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CPT on FCC Interconnection Proceeding

  There were our reply comments in the FCC Interconnection Proceeding.  We
  wrote these in support of the Information Technology Industry Council
  (ITI)'s comments on Interconnection and Unbundling of the local loop.  We 
  focus a lot on the need to set rules which allow competitors to use the 
  copper wire local loop for ISDN, ADSL, HDSL and other technologies over 
  than POTS.  jamie
                              Before the
                        Washington, DC  20554
  In the Matter of Implementation of    )
  the Local Competition Provisions in   )
  the Telecommunications Act of 1996    ) CC Docket No. 96-98
  Act of 1996                           )
  May 30, 1996
                           REPLY COMMENTS OF 
         A.  Introduction
  1.	The Consumer Project on Technology offers reply 
  comments on the Commission's  Notice of Proposed Rulemaking 
  (NPR) on the above captioned proceeding addressing the 
  interconnection and unbundling provisions of the 
  Telecommunications Act of 1996 ("1996 Act").  Our comments 
  are supportive of those filed earlier in this docket by the 
  Information Technology Industry Council (ITI).  ITI urged 
  the Commission to take steps to facilitate deployment of 
  high bandwidth services by providing national uniform 
  parameters that encourage new competition for services such 
  as ISDN, ADSL or HDSL.  We agree with ITI that there is 
  significant unmet demand for the provision of high bandwidth 
  services for the residential market, and that national 
  uniform parameters for interconnection, collocation and 
  pricing are important.
  2.	The Consumer Project on Technology is a non-profit 
  organization which was started by Ralph Nader to promote the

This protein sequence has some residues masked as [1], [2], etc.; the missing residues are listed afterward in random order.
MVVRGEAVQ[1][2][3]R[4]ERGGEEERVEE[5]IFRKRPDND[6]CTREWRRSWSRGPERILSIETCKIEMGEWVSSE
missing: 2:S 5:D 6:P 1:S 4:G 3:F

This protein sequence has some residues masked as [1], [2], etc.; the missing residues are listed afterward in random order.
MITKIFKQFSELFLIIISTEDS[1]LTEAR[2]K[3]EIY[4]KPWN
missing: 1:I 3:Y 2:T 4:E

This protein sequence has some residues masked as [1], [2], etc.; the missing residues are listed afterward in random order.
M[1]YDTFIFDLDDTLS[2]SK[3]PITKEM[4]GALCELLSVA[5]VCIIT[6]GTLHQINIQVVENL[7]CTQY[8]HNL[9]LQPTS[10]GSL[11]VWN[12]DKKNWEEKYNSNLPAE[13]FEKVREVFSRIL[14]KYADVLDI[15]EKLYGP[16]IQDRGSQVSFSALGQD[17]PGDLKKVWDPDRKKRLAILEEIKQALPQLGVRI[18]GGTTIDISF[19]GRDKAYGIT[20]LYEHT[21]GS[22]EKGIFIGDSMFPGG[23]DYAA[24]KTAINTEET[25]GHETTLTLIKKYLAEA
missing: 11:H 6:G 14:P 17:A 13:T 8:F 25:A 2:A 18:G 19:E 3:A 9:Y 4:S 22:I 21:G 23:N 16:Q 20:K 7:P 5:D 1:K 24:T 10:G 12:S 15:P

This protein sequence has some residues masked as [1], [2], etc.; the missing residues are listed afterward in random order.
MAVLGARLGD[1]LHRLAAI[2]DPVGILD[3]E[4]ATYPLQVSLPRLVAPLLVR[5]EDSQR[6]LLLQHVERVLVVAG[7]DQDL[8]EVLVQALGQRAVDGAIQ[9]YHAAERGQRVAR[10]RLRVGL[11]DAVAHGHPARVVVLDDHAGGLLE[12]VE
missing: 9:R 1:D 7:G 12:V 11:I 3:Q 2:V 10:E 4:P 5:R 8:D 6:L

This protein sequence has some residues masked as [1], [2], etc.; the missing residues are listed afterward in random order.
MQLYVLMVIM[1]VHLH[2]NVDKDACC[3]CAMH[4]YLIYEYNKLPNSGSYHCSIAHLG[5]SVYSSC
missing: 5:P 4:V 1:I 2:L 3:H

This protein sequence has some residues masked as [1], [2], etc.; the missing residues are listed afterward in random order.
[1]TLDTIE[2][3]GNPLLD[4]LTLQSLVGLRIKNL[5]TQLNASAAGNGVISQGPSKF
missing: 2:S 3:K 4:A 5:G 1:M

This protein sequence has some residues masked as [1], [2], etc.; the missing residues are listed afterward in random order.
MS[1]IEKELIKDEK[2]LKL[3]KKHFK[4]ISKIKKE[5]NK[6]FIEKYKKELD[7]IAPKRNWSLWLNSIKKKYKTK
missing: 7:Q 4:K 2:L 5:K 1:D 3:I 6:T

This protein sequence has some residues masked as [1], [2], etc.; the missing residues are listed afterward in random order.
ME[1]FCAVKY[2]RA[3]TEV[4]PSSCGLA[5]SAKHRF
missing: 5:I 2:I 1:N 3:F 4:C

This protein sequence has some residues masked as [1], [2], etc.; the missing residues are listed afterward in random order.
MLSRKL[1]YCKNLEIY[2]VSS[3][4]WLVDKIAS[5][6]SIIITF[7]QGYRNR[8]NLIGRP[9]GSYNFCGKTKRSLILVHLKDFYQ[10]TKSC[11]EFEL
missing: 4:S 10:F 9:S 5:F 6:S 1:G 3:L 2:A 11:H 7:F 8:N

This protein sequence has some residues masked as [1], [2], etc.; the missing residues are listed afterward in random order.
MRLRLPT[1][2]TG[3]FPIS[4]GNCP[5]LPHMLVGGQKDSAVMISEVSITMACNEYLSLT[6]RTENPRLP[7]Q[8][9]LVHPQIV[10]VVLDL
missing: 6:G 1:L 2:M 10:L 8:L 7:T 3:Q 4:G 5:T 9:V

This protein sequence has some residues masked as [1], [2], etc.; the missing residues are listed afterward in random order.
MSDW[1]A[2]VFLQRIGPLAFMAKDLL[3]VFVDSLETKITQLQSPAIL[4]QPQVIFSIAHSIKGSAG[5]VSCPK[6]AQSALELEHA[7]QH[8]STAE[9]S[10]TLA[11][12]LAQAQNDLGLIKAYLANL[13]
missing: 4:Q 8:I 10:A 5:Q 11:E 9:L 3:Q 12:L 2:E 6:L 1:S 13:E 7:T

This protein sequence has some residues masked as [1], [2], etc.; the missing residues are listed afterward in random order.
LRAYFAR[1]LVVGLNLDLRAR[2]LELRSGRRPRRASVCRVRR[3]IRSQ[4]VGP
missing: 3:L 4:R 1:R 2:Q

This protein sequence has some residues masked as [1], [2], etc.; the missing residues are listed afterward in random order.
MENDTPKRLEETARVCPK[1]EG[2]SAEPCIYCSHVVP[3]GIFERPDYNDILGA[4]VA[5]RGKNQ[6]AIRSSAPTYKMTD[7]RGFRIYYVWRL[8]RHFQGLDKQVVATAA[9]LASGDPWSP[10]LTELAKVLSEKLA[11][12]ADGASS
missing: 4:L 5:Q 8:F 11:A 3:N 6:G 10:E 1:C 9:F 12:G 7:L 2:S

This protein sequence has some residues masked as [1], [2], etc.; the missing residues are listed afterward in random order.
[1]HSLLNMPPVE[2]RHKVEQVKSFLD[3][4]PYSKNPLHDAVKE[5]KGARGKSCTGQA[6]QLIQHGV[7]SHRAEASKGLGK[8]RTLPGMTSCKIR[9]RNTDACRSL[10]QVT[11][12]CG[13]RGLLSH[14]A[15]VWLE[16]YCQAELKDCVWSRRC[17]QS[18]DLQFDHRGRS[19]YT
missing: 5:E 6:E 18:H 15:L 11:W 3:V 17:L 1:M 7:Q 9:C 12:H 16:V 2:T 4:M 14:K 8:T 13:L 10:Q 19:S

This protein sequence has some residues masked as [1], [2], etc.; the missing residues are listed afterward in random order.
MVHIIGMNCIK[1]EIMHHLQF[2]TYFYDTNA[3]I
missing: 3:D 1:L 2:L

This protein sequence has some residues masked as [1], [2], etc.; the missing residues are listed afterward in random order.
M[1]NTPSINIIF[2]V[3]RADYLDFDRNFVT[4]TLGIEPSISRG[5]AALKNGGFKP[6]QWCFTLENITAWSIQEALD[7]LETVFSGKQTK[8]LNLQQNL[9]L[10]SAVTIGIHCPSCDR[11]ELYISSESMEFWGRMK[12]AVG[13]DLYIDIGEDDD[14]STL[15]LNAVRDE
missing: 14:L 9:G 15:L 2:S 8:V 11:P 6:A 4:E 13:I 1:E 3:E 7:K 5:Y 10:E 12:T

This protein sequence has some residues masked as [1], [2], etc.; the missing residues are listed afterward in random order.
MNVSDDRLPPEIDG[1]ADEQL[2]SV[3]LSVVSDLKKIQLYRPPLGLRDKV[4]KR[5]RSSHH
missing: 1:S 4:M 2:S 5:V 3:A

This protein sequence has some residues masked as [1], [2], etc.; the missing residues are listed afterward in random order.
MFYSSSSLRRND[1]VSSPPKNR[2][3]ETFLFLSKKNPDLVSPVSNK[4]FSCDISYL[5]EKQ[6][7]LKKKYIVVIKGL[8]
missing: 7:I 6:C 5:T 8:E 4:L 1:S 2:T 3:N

consumer interest in matters concerning the development of 
  new technologies, including information technologies.  For 
  additional information about CPT see our Web page at 
          B. Unmet Demand for High Bandwidth Services for 
             Residential Market.
  3.	According to the ITI pleadings, more than one third of 
  all U.S. homes have one or more personal computers, and most 
  new computers sold today are equipped with analog modems.  
  Analog modems are a very inefficient device for network 
  connections.  Not only are analog modems relatively slow 
  when compared to off-the-shelf digital technology (28.8 Kbps 
  for analog modems versus 128 Kbps for BRI ISDN), but the 
  analog connections are less reliable, and suffer from a much 
  more time consuming launch and connect (and disconnect) 
  times than ISDN or other digital technologies.  High qualify 
  audio, usable video conferencing, and even browsing on 
  graphic intensive Internet Web pages requires faster network 
  connections that can be delivered over Plain Old Telephone 
  Service (POTS).  End-to-end digital lines can also support 
  JAVA and other new methods of pushing network intelligence 
  out to a decentralized base of users.
  4.	The most likely new technologies for delivering higher 
  bandwidth connections to the home market are cable modems or 
  a variety of digital services delivered over the copper wire 
  infrastructure.  Early optimism about deployment of cable 
  modems has given way to more realistic mid-term pessimism.  
  Less than 10 percent of cable systems currently support any 
  type of interactive communications.  Even under optimistic 
  scenarios for deployment, it is very unlikely that a 
  majority of homes would be passed by cable systems that can 
  offer cable modem technology within a period of 5 to 7 
  5.	The only ubiquitous high speed digital network 
  connection for the residential market today is BRI ISDN, but 
  the incumbent local exchange carriers (iLECs) are reluctant 
  to deploy the technology, or price it reasonably.  Companies 
  like Bell South, Bell Atlantic, US West, NYNEX and SBC are 
  pricing residential ISDN service between five and twenty